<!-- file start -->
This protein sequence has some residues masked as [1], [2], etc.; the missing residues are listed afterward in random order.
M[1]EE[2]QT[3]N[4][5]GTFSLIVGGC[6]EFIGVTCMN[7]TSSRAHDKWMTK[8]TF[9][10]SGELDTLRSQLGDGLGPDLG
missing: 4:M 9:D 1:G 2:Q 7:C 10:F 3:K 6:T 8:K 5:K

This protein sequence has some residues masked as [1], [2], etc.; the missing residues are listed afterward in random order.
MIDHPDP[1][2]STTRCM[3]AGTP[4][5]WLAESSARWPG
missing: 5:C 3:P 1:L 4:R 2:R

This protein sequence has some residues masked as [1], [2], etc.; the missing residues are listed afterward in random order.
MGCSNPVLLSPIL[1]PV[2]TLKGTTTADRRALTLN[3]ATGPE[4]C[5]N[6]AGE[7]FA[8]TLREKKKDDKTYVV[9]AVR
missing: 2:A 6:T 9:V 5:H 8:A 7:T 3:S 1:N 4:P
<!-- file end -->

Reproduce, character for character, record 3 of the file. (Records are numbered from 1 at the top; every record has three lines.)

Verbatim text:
This protein sequence has some residues masked as [1], [2], etc.; the missing residues are listed afterward in random order.
MGCSNPVLLSPIL[1]PV[2]TLKGTTTADRRALTLN[3]ATGPE[4]C[5]N[6]AGE[7]FA[8]TLREKKKDDKTYVV[9]AVR
missing: 2:A 6:T 9:V 5:H 8:A 7:T 3:S 1:N 4:P